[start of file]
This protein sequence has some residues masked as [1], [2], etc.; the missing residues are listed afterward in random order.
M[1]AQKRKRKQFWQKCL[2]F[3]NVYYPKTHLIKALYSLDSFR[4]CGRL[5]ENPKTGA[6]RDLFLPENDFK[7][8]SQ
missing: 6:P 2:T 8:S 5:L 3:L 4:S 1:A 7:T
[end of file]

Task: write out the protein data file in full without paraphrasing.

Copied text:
This protein sequence has some residues masked as [1], [2], etc.; the missing residues are listed afterward in random order.
M[1]AQKRKRKQFWQKCL[2]F[3]NVYYPKTHLIKALYSLDSFR[4]CGRL[5]ENPKTGA[6]RDLFLPENDFK[7][8]SQ
missing: 6:P 2:T 8:S 5:L 3:L 4:S 1:A 7:T